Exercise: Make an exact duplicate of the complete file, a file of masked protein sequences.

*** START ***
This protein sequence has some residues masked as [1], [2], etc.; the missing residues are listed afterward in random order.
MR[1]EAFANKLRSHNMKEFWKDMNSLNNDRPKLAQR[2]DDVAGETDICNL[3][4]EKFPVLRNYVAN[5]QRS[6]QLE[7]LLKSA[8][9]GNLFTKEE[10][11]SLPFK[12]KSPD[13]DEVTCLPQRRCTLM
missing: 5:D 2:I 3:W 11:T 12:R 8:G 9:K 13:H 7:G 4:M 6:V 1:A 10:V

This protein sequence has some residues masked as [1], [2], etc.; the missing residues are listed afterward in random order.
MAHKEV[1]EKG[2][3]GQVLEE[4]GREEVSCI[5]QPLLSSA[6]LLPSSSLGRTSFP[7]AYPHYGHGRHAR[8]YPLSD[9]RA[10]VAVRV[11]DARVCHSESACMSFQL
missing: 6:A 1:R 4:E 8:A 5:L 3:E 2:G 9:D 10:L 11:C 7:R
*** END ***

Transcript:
This protein sequence has some residues masked as [1], [2], etc.; the missing residues are listed afterward in random order.
MR[1]EAFANKLRSHNMKEFWKDMNSLNNDRPKLAQR[2]DDVAGETDICNL[3][4]EKFPVLRNYVAN[5]QRS[6]QLE[7]LLKSA[8][9]GNLFTKEE[10][11]SLPFK[12]KSPD[13]DEVTCLPQRRCTLM
missing: 5:D 2:I 3:W 11:T 12:R 8:G 9:K 13:H 7:G 4:M 6:V 1:A 10:V

This protein sequence has some residues masked as [1], [2], etc.; the missing residues are listed afterward in random order.
MAHKEV[1]EKG[2][3]GQVLEE[4]GREEVSCI[5]QPLLSSA[6]LLPSSSLGRTSFP[7]AYPHYGHGRHAR[8]YPLSD[9]RA[10]VAVRV[11]DARVCHSESACMSFQL
missing: 6:A 1:R 4:E 8:A 5:L 3:E 2:G 9:D 10:L 11:C 7:R